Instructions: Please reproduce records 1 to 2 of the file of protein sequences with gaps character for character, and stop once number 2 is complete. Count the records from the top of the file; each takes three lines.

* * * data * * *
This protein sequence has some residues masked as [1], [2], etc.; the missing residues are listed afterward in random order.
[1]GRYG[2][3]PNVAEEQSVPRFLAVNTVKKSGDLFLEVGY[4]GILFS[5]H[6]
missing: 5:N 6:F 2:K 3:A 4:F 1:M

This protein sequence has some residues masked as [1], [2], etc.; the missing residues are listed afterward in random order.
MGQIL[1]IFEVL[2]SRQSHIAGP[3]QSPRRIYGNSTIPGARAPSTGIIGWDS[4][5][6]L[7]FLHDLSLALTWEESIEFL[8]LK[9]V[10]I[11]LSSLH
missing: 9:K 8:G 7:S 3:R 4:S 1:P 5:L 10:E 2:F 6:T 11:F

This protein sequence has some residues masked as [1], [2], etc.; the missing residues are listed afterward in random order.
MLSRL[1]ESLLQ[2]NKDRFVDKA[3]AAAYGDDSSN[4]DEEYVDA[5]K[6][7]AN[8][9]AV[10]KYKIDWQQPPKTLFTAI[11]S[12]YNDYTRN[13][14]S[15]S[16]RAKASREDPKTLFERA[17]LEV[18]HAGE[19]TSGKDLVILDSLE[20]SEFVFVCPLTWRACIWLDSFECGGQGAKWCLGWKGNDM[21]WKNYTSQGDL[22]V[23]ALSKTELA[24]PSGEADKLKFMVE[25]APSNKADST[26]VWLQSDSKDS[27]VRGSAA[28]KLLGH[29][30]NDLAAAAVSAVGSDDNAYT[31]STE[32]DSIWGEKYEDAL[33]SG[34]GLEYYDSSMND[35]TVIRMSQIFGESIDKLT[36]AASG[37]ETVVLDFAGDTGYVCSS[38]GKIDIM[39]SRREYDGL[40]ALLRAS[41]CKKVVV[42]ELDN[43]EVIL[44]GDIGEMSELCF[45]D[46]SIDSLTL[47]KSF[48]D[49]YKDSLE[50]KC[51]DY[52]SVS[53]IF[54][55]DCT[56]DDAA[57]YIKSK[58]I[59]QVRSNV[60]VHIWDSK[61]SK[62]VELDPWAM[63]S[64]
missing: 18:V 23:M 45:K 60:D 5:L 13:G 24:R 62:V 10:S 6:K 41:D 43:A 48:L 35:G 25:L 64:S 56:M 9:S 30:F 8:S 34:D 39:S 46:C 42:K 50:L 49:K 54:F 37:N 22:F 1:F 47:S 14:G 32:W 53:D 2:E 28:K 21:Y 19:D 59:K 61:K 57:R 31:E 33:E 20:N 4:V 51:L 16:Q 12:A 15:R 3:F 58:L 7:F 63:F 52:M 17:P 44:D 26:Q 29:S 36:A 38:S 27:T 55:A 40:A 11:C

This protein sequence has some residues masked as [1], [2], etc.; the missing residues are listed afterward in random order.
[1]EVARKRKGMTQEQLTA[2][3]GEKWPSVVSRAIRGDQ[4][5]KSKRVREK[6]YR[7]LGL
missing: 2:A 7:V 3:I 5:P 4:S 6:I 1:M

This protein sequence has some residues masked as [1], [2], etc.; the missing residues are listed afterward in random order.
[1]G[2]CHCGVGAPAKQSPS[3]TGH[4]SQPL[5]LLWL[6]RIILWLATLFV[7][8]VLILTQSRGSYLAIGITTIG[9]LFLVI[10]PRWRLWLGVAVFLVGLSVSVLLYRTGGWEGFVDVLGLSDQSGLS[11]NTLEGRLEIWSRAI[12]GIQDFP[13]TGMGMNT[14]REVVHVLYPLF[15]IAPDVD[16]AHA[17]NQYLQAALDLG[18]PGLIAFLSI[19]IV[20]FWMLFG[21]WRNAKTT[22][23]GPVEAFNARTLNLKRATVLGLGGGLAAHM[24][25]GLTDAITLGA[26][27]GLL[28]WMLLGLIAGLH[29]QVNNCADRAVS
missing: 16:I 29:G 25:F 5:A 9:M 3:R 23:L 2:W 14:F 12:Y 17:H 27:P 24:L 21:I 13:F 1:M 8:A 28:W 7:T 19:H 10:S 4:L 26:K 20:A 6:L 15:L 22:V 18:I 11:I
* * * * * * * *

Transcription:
This protein sequence has some residues masked as [1], [2], etc.; the missing residues are listed afterward in random order.
[1]GRYG[2][3]PNVAEEQSVPRFLAVNTVKKSGDLFLEVGY[4]GILFS[5]H[6]
missing: 5:N 6:F 2:K 3:A 4:F 1:M

This protein sequence has some residues masked as [1], [2], etc.; the missing residues are listed afterward in random order.
MGQIL[1]IFEVL[2]SRQSHIAGP[3]QSPRRIYGNSTIPGARAPSTGIIGWDS[4][5][6]L[7]FLHDLSLALTWEESIEFL[8]LK[9]V[10]I[11]LSSLH
missing: 9:K 8:G 7:S 3:R 4:S 1:P 5:L 10:E 2:F 6:T 11:F